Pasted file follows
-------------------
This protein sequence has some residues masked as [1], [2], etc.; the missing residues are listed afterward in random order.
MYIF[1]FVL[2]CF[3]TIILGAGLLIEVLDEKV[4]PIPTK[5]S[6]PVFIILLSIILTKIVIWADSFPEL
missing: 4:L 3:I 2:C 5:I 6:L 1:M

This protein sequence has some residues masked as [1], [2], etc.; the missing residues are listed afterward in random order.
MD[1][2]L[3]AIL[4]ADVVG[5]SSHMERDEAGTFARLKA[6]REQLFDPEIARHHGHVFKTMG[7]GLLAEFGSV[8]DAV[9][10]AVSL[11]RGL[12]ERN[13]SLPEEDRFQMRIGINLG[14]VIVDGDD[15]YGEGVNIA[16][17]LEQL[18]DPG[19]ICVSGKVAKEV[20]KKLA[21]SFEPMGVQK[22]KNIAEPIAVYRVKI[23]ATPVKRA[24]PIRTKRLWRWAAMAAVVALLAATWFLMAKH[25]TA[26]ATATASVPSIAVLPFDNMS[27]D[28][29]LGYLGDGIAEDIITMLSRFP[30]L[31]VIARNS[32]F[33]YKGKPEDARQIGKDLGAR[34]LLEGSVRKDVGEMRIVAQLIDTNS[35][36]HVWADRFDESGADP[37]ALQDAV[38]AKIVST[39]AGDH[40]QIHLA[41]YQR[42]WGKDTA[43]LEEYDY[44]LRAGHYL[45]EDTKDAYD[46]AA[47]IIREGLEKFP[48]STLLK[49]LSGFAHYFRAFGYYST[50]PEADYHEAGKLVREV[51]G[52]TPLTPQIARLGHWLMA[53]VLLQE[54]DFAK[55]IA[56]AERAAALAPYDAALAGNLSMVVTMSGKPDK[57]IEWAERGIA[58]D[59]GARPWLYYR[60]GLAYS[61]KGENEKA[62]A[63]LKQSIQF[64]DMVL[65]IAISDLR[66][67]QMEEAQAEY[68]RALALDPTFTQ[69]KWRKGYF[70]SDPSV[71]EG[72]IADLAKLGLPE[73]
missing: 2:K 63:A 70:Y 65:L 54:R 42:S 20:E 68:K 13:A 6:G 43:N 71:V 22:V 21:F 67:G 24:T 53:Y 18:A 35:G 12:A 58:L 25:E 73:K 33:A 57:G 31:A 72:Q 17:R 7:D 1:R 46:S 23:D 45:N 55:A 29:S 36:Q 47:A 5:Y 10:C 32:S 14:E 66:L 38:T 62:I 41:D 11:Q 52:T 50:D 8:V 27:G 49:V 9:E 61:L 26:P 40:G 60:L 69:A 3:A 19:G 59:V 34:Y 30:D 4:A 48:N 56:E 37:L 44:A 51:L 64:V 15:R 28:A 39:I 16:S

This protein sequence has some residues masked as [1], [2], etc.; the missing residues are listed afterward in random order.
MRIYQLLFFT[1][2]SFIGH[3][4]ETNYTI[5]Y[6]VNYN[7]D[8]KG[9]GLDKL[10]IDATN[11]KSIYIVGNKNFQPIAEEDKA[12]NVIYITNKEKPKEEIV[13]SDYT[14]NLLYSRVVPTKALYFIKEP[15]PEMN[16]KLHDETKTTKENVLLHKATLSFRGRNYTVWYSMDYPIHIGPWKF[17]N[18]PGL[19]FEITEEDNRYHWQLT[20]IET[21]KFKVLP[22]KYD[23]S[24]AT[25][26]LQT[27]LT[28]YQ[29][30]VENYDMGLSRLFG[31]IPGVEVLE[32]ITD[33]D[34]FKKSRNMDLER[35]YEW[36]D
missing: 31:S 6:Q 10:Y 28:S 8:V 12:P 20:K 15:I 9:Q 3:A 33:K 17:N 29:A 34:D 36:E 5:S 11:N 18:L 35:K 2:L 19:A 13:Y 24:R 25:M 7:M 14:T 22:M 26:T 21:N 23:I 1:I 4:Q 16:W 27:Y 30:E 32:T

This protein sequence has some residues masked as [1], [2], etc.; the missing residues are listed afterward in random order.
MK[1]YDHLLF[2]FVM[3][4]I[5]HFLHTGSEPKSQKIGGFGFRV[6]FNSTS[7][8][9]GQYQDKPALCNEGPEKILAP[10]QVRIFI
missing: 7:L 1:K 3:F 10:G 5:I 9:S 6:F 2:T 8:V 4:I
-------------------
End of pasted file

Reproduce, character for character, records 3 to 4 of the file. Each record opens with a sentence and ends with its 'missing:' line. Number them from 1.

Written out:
This protein sequence has some residues masked as [1], [2], etc.; the missing residues are listed afterward in random order.
MRIYQLLFFT[1][2]SFIGH[3][4]ETNYTI[5]Y[6]VNYN[7]D[8]KG[9]GLDKL[10]IDATN[11]KSIYIVGNKNFQPIAEEDKA[12]NVIYITNKEKPKEEIV[13]SDYT[14]NLLYSRVVPTKALYFIKEP[15]PEMN[16]KLHDETKTTKENVLLHKATLSFRGRNYTVWYSMDYPIHIGPWKF[17]N[18]PGL[19]FEITEEDNRYHWQLT[20]IET[21]KFKVLP[22]KYD[23]S[24]AT[25][26]LQT[27]LT[28]YQ[29][30]VENYDMGLSRLFG[31]IPGVEVLE[32]ITD[33]D[34]FKKSRNMDLER[35]YEW[36]D
missing: 31:S 6:Q 10:Y 28:S 8:V 12:P 20:K 15:I 9:Q 3:A 33:K 17:N 29:A 34:D 36:E 5:S 11:N 18:L 35:K 2:L 19:A 13:Y 24:R 25:M 7:M 14:T 22:M 26:T 21:N 23:I 1:I 4:Q 16:W 27:Y 30:E 32:T

This protein sequence has some residues masked as [1], [2], etc.; the missing residues are listed afterward in random order.
MK[1]YDHLLF[2]FVM[3][4]I[5]HFLHTGSEPKSQKIGGFGFRV[6]FNSTS[7][8][9]GQYQDKPALCNEGPEKILAP[10]QVRIFI
missing: 7:L 1:K 3:F 10:G 5:I 9:S 6:F 2:T 8:V 4:I